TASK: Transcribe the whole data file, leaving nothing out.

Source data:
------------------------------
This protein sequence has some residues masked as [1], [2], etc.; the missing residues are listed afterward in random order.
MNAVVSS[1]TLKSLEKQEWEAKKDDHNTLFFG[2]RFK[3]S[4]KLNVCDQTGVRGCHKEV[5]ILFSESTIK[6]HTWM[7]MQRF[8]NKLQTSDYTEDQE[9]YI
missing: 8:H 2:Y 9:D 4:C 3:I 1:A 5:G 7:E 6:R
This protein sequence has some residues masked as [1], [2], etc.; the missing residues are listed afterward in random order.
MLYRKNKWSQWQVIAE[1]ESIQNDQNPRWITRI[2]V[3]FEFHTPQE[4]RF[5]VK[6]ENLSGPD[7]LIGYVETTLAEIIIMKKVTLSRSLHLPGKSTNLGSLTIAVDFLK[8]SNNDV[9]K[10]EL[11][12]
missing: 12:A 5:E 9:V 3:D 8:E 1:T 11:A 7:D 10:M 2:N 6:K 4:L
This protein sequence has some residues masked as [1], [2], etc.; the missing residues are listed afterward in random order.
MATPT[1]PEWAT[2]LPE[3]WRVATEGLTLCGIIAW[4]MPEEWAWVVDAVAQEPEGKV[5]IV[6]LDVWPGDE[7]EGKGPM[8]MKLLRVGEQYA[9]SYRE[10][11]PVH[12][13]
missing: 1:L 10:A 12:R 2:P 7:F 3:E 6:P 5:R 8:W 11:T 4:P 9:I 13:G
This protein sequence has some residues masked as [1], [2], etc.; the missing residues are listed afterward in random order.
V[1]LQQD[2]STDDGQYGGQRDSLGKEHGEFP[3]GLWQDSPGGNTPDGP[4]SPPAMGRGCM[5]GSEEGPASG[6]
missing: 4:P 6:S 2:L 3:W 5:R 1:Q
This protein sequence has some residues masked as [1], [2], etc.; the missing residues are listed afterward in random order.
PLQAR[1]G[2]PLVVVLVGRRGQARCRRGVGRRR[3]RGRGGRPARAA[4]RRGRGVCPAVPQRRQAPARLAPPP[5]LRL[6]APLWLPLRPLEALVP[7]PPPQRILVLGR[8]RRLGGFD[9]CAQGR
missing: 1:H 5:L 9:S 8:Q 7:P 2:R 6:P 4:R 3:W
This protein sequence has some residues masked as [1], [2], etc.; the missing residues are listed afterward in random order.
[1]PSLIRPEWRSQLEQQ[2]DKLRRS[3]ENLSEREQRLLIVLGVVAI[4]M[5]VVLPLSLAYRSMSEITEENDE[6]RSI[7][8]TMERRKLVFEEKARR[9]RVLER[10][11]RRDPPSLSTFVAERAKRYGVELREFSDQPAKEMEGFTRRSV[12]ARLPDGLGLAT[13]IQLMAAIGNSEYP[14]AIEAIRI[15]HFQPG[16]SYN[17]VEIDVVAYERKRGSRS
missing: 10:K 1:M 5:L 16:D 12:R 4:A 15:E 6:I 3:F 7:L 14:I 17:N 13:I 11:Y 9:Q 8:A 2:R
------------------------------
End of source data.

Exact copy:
This protein sequence has some residues masked as [1], [2], etc.; the missing residues are listed afterward in random order.
MNAVVSS[1]TLKSLEKQEWEAKKDDHNTLFFG[2]RFK[3]S[4]KLNVCDQTGVRGCHKEV[5]ILFSESTIK[6]HTWM[7]MQRF[8]NKLQTSDYTEDQE[9]YI
missing: 8:H 2:Y 9:D 4:C 3:I 1:A 5:G 7:E 6:R
This protein sequence has some residues masked as [1], [2], etc.; the missing residues are listed afterward in random order.
MLYRKNKWSQWQVIAE[1]ESIQNDQNPRWITRI[2]V[3]FEFHTPQE[4]RF[5]VK[6]ENLSGPD[7]LIGYVETTLAEIIIMKKVTLSRSLHLPGKSTNLGSLTIAVDFLK[8]SNNDV[9]K[10]EL[11][12]
missing: 12:A 5:E 9:V 3:D 8:E 1:T 11:A 7:D 10:M 2:N 6:K 4:L
This protein sequence has some residues masked as [1], [2], etc.; the missing residues are listed afterward in random order.
MATPT[1]PEWAT[2]LPE[3]WRVATEGLTLCGIIAW[4]MPEEWAWVVDAVAQEPEGKV[5]IV[6]LDVWPGDE[7]EGKGPM[8]MKLLRVGEQYA[9]SYRE[10][11]PVH[12][13]
missing: 1:L 10:A 12:R 2:P 7:F 3:E 6:P 5:R 8:W 11:T 4:P 9:I 13:G
This protein sequence has some residues masked as [1], [2], etc.; the missing residues are listed afterward in random order.
V[1]LQQD[2]STDDGQYGGQRDSLGKEHGEFP[3]GLWQDSPGGNTPDGP[4]SPPAMGRGCM[5]GSEEGPASG[6]
missing: 4:P 6:S 2:L 3:W 5:R 1:Q
This protein sequence has some residues masked as [1], [2], etc.; the missing residues are listed afterward in random order.
PLQAR[1]G[2]PLVVVLVGRRGQARCRRGVGRRR[3]RGRGGRPARAA[4]RRGRGVCPAVPQRRQAPARLAPPP[5]LRL[6]APLWLPLRPLEALVP[7]PPPQRILVLGR[8]RRLGGFD[9]CAQGR
missing: 1:H 5:L 9:S 8:Q 7:P 2:R 6:P 4:R 3:W
This protein sequence has some residues masked as [1], [2], etc.; the missing residues are listed afterward in random order.
[1]PSLIRPEWRSQLEQQ[2]DKLRRS[3]ENLSEREQRLLIVLGVVAI[4]M[5]VVLPLSLAYRSMSEITEENDE[6]RSI[7][8]TMERRKLVFEEKARR[9]RVLER[10][11]RRDPPSLSTFVAERAKRYGVELREFSDQPAKEMEGFTRRSV[12]ARLPDGLGLAT[13]IQLMAAIGNSEYP[14]AIEAIRI[15]HFQPG[16]SYN[17]VEIDVVAYERKRGSRS
missing: 10:K 1:M 5:L 16:D 12:R 4:A 15:E 6:I 3:F 7:L 14:I 17:N 13:I 11:Y 9:Q 8:A 2:R